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To Green or Not to Green? (Vol. 69)

Updated: Feb 7, 2023

analyticsbox | Sep 15, 2022

Paris Environomental Agreement

That is not the Question

Green is a step in the right direction, everyone wants a clean environment…Go for it!

Not so fast, it isn't that simple. According to John Kerry, the ‘czar of the environment’, “...not when almost 90 percent of all of the planet’s global emissions come from outside of US borders. We could go to zero tomorrow and the problem isn’t solved.”

There is legitimate debate among scientists about how much human activity is causing climate change. No one knows for sure, but for this discussion let’s say human activity is the problem, and it likely is to some extent.

Then what?

As Kerry acknowledges, fixing it in the U S does not solve the problem. We would have negligible impact if we go to zero - it is a worldwide problem. Furthermore, the Paris Agreement does nothing in the short term to fix it. Yes, it has promises of the major polluters to fix things in the next decade, but I’ll believe that when I see it. It’s called kicking the can down the road. Meanwhile, hundreds of coal fired power plants are being constructed EACH YEAR in China and India.

That doesn’t mean we should ignore the issue, we should be a leader in technology and practical solutions to move in the right direction. And we have been. Our emissions are down substantially over the past 20 years, and we continue to work on it.

Here’s the rub. We are now pursuing stupid policy which "sounds good, but feels bad". Here are a few examples:

  1. Closing Nuclear Plants. Did you know that nuclear power plants are the only "green" solution that can supply dependable power today? It is safe and disposal of the waste is not a problem. We should be developing more, not closing them.

  2. Electric Vehicles. I have explained why they do not help the environment (see No Spin #1), and they are not economical. And if we succeed in this obsession, and all vehicles in the U S are electric, we will need enormous additional electric generation to recharge them. How are we going to supply that? And it would require 40 - 50 million batteries per year for new and replacements. Think of what that will do to the cost of already expensive batteries (supply and demand for the raw materials), and the enormous environmental problem of disposal (California leads the way in insanity - right now they are asking folks not to recharge their EV batteries due to power inadequacy!).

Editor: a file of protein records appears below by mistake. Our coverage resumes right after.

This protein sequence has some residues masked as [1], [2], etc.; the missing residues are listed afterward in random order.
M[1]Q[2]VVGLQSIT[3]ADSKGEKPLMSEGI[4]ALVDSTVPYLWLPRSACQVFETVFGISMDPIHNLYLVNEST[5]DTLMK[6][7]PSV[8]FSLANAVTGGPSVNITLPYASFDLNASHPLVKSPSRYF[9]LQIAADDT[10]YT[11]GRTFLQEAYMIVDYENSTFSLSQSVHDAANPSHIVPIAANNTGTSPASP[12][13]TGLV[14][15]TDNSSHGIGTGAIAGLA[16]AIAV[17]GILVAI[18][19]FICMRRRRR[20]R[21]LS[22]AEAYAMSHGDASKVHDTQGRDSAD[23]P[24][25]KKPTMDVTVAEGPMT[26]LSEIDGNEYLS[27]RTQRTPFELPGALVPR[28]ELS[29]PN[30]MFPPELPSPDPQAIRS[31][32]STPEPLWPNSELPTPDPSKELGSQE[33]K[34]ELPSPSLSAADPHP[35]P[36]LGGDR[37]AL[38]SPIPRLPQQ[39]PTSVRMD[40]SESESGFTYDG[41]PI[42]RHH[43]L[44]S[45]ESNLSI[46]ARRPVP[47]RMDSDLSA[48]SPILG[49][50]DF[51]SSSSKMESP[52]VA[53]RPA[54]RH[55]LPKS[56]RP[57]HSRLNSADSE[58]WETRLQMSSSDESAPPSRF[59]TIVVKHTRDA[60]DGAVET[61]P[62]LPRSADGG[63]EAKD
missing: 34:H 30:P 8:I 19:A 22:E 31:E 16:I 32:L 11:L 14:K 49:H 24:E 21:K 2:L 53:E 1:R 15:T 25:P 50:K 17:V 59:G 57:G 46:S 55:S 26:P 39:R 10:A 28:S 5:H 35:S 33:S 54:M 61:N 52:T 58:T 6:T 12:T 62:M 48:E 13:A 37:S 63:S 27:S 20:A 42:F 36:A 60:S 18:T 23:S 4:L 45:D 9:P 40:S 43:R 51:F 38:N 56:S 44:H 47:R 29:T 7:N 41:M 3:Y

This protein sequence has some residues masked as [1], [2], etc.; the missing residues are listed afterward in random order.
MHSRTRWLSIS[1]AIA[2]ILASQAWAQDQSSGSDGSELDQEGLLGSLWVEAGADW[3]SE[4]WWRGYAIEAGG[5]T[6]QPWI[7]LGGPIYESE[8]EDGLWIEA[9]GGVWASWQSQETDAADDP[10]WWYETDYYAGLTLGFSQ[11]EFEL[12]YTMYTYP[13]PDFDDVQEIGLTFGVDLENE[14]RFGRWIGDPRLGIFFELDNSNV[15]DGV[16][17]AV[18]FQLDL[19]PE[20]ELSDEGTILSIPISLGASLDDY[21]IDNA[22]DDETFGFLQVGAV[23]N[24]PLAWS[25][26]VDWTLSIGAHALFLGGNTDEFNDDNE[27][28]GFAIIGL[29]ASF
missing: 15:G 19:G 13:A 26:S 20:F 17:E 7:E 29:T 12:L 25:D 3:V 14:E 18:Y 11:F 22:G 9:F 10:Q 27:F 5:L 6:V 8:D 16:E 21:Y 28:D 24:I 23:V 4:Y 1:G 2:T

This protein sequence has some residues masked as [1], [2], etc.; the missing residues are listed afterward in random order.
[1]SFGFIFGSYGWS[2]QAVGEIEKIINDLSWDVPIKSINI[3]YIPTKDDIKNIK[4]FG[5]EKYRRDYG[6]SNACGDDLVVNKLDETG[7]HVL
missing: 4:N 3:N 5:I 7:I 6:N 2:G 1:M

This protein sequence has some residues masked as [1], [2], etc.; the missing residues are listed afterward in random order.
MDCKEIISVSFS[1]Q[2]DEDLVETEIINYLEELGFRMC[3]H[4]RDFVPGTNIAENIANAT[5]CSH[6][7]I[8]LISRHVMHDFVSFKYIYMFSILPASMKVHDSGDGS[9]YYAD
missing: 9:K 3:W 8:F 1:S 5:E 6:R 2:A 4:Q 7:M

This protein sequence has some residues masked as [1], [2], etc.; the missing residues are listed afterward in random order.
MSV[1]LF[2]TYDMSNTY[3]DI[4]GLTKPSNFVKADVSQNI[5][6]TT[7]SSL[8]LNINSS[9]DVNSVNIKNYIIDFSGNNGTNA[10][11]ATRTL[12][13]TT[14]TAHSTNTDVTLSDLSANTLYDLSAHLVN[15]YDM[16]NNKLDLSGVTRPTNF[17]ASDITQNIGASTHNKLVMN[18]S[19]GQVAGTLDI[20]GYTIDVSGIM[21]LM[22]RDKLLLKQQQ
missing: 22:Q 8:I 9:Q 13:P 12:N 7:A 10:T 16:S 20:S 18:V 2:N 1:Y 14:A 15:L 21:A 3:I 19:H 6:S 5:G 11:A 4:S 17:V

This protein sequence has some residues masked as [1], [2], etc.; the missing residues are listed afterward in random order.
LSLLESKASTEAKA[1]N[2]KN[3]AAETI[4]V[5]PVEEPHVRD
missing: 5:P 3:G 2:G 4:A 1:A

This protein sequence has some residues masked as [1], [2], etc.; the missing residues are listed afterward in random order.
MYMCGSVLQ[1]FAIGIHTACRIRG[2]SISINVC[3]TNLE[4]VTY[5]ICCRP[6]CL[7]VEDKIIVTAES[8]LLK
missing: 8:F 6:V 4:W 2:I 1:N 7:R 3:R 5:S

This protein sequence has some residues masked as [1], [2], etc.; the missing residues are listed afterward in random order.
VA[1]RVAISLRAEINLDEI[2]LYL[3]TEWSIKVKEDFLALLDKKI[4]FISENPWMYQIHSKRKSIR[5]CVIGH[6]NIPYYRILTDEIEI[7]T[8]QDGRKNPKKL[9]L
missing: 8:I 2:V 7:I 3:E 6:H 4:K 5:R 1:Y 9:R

3. Oil and Gas Policy. We were independent, we need to get back to that with oil and gas until we have other means to be independent without them. Current policy causes significant increases in costs which ripple through the entire economy increasing inflation markedly.

  4. Wind and Solar. We have spent trillions of dollars on these for little gain. We subsidize and know they cannot be the total answer. So far, they provide less than 5% of our needs and require conventional energy plants as they are intermittent. Additionally, they use a lot of raw materials as well as a lot of land. Are they really cost effective?

Everything I just mentioned will change over time with technology. We are a smart, inventive group and will come up with better solutions over time. Let’s work on that for us and the entire world. And when we have practical solutions, use them.


We need to get practical, not ideological. What really works and has a good cost benefit value? We cannot fix a world problem by killing ourselves trying to be perfect when perfect is not even available yet and getting the U S to zero will have virtually no impact on world climate.

Let the market work, quit subsidizing stupidity, and foster policy that works for now. We are already doing better than the rest of the world and trying to be perfect with its enormous cost is not good policy.


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